Rising Apple: Mets need more from Wheeler when facing Nationals
Zack Wheeler must lead the Mets turnaround against Nationals, according to Michael Lecolant.
The Mets were 5-14 against the Nationals last year, during which Wheeler was 1-4 with a 5.96 ERA >> Read more at Rising Apple.
Wilmer Flores has been working on his game all offseason, going immediately to Venezuela for Winter Ball and then to St. Lucie to attend an offseason workout program.
“You hear people talking all the time: Is this guy going to be a shortstop? Can he play shortstop? Can he not?” Flores told reporter Marc Carig (Newsday, Jan. 26). “You know what? I can’t listen to that. … I know what I can do, man. Honestly, I know what I can do.”
David Wright told Carig he believes in Flores, who joined the Mets having played just 32 games at shortstop since 2011.
“I’m not saying he’s going to be Omar Vizquel,” Wright said. “I would wager that he’s going to have a better year offensively than I would say the majority of shortstops in baseball.”
Flores hit .251 with a .286 OBP and six HR in 78 games last season, though he did finish strong, batting .276 during September.
FanGraphs.com’s Steamer projects Flores will hit roughly .250 with roughly 15 HR, 50 RBI, 20 doubles and 1.7 WAR.
“He can have some ugly at-bats at times, but he’s absolutely big-time in RBI situations,” Wally Backman said last September (MetsBlog, Sept. 2014). “He drove in a ton of big runs. He just has a way of getting the job done in those situations. Keith was like that. The bigger the situation the better.”
In late September, 65 percent of more than 6,500 Mets fans voted to say Flores had done enough to prove he can be an every-day shortstop (MetsBlog, Oct. 2014).
That said, an NL scout told reporter John Harper that, while Flores may had been playing better toward the end of the season, he had still not shown enough to indicate he could be a starting shortstop for a winning team (Daily News, Sept. 2014).
Mets pitchers and catchers are required to report to Spring Training in 24 days…
In what has become an annual tradition during the BBWAA Awards dinner, Sandy Alderson made a joke about his team’s roster >> Read more.
New MLB commissioner Rob Manfred explained why people should not be critical of his choice to name Mets owner Fred Wilpon head of the league’s finance committee >> Read more.
The Mariners plan to keep shortstops Brad Millerand Chris Taylor, the team’s GM Jack Zduriencik said >> Read more.
Michael Cuddyer entertained school kids with card tricks at Citi Field >> Watch here.
David Wright says the Mets currently have enough talent to contend for a playoff spot >> Read more.
This post originally published January 20, 2015
David Wright injured his shoulder on June 12, 2014, he told reporters at the end of last season.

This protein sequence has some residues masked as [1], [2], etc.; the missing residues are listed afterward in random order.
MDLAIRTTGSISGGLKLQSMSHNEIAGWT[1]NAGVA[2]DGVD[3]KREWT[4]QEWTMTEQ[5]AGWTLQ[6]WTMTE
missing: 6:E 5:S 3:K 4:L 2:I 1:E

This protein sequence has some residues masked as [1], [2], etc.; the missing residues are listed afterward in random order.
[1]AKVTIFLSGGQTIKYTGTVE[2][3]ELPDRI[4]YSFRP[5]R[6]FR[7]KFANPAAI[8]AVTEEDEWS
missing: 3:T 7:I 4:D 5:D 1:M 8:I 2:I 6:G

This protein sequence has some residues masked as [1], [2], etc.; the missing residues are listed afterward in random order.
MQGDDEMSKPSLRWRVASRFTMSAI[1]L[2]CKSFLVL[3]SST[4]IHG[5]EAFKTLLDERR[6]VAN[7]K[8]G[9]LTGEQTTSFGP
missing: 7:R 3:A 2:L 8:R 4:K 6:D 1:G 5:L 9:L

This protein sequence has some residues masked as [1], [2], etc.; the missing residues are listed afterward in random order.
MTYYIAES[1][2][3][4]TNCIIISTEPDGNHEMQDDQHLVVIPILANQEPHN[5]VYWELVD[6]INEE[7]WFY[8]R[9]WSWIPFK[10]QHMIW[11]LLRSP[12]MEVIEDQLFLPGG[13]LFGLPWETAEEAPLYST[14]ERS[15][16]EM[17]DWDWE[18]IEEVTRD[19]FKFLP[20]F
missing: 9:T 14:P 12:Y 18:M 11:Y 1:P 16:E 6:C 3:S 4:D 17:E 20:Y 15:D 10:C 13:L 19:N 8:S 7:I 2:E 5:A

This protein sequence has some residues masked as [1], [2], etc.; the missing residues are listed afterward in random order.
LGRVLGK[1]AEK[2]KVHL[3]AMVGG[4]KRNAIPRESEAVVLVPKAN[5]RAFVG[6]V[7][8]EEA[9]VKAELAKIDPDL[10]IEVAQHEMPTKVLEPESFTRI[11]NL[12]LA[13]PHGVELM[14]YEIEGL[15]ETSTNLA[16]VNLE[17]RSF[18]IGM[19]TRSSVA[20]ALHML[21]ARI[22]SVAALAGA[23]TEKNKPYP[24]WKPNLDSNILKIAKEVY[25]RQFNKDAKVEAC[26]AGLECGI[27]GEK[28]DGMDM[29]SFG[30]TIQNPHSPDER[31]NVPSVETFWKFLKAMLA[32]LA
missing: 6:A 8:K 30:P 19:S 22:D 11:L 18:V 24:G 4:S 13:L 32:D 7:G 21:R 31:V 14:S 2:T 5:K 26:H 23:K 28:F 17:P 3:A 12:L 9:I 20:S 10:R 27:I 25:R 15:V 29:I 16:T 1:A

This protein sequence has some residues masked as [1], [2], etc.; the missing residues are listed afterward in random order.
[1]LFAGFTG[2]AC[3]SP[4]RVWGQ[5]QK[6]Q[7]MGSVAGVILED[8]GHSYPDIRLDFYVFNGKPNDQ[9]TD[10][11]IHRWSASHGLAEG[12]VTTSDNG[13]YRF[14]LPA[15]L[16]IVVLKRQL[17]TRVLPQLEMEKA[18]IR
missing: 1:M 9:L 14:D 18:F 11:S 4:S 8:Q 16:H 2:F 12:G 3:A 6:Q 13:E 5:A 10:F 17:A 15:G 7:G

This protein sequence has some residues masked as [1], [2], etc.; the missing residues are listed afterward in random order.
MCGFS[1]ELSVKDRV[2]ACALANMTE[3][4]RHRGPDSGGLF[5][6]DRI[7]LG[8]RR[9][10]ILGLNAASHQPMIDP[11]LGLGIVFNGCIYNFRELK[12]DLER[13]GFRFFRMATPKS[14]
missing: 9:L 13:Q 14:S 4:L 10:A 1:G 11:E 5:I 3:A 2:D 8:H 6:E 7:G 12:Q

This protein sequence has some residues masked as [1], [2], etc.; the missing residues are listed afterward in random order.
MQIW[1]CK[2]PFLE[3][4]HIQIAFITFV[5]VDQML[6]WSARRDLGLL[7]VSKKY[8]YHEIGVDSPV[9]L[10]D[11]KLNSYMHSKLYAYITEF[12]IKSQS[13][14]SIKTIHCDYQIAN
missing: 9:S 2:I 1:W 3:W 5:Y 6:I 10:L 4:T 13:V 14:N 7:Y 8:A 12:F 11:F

In the 68 games that followed, he received a cortisone shot, missed sporadic time, he was hit by a pitch in the same sore shoulder, missed more time and finished 2014 batting .268 with a .324 OBP, 8 HR, 30 doubles, 63 RBI and just a 1.9 WAR.
It was the second least-productive season of his 11-year career.
This past week on the MetsBlog Q&A Cast, MetsBlog’s Matthew Cerrone had the following discussion with Wright about the injury and how it impacted his 2014 season…
Matthew Cerrone: Now that you’re healthy, in hindsight, how much do you feel the injured shoulder was a factor last season? And, when did you first start to notice it and think, ‘Wow, this is an issue?’
David Wright: It’s tough to tell. I like to think that when I’m physically able to play at a certain level, I want to do it. Is that always the smartest thing? Probably not, but that’s the way I try to wire myself. And, last year, you start pointing fingers at the shoulder and I don’t know if it, or much of it, attributed to the struggles through the majority of last year. But, either way, I know, for me, that is unacceptable to have that type of production.
I expect more out of myself. I’ve proven that’s not the norm, so I want to make sure I don’t go through that again. I’m doing everything I can to make sure I don’t have a repeat of that. The goals that I set for myself are very lofty. And, I want to make sure, year in and year out, that I reach those goals. Last year, I did not. That, combined with the team’s failures, makes for a long offseason. But, you use it as motivation going in to next season, that’s for sure.
Matthew Cerrone: Is it better or worse for you to struggle, as you did, and have an injury to point to or not have an injury? I mean, if you look at a season and say, ‘This is unacceptable to me,’ is it easier to have an excuse, like a physical issue that can be healed and resolved? Or, is it worse to not have that? I don’t know…
David Wright: It doesn’t matter one way or the other. For me, if I hit the field, I expect to have a certain level of production. I took the field last year, for the majority of the year, and didn’t have that production. Shoulder injury or no shoulder injury, whatever, when I take the field with that uniform and I tell Terry Collins that I’m ready to play, then I expect to perform at a certain level and I didn’t do that.
I don’t look to make excuses. If I do well, I’ll be the first to privately pat myself on the back, and when I struggle I take it personally and I take it hard. It’s been a rough offseason thinking back to how I played last year, but it motivates me to work that much harder to make sure we don’t get a repeat of that.
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